Reminiscences of E.G. Malherbe : oral history, 1967.
Founding Member, National Commission of Education and Bureau of Educational and Social Research, South Africa; Principal, University of Natal.
Scope and Contents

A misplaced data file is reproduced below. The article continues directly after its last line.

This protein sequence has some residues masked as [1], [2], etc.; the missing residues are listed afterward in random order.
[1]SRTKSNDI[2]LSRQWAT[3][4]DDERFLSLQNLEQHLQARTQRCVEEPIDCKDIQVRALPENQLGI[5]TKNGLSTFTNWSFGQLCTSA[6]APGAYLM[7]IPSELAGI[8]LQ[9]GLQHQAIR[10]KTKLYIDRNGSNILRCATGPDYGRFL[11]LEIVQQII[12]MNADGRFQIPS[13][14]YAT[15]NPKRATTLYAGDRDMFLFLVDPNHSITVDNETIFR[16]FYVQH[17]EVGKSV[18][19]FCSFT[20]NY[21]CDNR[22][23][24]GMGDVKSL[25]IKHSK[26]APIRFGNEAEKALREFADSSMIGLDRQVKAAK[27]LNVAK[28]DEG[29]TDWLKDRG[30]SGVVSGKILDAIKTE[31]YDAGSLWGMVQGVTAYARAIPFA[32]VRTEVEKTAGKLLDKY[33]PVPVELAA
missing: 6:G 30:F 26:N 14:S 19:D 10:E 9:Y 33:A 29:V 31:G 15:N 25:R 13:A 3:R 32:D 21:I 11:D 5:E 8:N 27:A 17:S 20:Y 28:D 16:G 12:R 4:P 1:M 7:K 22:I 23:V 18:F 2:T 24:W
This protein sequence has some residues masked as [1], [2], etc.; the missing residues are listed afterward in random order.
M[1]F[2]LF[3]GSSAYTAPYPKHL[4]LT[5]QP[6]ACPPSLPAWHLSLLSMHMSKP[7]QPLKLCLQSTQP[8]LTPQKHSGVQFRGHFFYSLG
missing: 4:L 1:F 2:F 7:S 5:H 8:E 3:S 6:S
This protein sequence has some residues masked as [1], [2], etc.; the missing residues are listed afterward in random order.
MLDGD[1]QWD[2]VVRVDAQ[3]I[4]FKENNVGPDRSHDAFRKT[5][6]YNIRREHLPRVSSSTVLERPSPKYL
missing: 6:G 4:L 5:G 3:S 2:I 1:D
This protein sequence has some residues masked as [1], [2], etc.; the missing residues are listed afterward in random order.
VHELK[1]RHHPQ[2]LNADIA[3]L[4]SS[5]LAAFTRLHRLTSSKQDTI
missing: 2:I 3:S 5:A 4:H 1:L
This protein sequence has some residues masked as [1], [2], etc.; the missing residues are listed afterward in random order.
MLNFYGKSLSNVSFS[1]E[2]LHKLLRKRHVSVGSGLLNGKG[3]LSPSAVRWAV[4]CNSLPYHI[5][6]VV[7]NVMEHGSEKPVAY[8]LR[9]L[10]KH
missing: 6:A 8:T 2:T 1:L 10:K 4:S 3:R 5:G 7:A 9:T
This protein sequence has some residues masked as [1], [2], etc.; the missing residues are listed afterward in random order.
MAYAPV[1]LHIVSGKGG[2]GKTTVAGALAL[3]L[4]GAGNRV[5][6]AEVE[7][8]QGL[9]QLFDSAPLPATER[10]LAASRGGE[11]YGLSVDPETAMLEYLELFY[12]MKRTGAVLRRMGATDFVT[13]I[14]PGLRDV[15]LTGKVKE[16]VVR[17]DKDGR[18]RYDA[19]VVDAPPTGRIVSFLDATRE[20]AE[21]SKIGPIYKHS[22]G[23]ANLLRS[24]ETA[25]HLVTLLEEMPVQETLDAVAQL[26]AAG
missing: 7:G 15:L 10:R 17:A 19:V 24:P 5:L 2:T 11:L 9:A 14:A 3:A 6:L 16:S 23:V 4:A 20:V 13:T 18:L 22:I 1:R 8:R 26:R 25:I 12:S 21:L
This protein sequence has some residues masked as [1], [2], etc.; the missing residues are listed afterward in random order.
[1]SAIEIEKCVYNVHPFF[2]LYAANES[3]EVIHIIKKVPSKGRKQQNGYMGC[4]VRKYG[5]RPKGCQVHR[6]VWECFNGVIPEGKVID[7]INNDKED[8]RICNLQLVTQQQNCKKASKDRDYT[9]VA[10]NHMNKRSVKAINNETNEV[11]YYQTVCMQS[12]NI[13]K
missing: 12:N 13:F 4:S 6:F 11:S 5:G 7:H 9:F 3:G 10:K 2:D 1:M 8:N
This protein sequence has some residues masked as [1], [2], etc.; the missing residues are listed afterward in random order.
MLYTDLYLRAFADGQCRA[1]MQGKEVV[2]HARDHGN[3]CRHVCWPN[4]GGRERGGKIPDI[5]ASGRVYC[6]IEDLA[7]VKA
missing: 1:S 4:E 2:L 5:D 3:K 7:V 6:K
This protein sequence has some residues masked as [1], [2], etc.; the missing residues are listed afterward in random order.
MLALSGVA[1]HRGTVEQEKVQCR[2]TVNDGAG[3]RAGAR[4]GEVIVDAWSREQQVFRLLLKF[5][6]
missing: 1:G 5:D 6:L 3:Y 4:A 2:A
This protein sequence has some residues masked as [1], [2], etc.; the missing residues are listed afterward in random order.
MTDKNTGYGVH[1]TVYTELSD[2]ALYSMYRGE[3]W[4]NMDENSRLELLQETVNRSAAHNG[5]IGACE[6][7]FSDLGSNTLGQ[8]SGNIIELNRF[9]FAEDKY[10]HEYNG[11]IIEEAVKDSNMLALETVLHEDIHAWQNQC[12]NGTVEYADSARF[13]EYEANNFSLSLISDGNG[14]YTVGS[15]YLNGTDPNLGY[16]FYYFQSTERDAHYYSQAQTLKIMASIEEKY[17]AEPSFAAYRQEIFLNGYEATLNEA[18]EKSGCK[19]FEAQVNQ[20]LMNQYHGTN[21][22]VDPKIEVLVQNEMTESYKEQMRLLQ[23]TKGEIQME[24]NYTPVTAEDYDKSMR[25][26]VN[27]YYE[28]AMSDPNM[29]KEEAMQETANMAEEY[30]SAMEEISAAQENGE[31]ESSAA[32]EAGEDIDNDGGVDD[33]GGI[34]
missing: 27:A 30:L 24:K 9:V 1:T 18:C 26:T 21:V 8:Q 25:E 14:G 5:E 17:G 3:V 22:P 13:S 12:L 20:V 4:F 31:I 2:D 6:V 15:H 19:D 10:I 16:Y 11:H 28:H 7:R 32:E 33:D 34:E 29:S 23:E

Doctoral studies at Columbia University Teachers College, 1920; initial meetings with Carnegie Corporation in South Africa, 1927; CARNEGIE COMMISSION OF INVESTIGATION ON THE POOR WHITE PROBLEM IN SOUTH AFRICA; recruiting experts on Afrikaners and working with the Dutch Reformed Church; traveling the country to survey rural communities; publication of five-volume report, thoughts on Carnegie funding of Jeanes School in Rhodesia, 1928-1932; becoming Director of National Bureau of Education and Social Research; publication of EDUCATIONAL AND SOCIAL RESEARCH IN SOUTH AFRICA; articles in TEACHERS COLLEGE INTERNATIONAL EDUCATION YEARBOOK; commissioning grants from Carnegie; investigating education in the Southern United States and CULTURE IN THE SOUTH; starting South Africa’s national film library; developing children’s art center in Pretoria; Carnegie British Dominions and Colonies travel grant program; working and traveling with educators from Australia, New Zealand, and Canada; EDUCATIONAL ADAPTATIONS IN A CHANGING SOCIETY; dissolution of the Bureau of Education during WWII, 1932-1943; becoming Principal of the University of Natal; founding University of Natal Institute for Social Research with support from Carnegie; interest in interdisciplinary research; Carnegie doctoral fellowship scholars at Natal, 1943-1955; Carnegie party at Harvard Club for heads of Commonwealth Nation universities and subsequent touring of American universities, impressions of U.S. colleges, 1958; EDUCATION AND OUR EXPANDING HORIZONS: PROCEEDINGS OF THE NATIONAL CONFERENCE ON EDUCATION, 1960-1962; President of South African Institute on Race Relations, 1967; thoughts on Carnegie Libraries in South Africa; Carnegie initiatives in South Africa as a whole. Impressions of Frederick P. Keppel, Whitney H. Shepardson, Arthur Lismer, J.F.W. Grosskopf.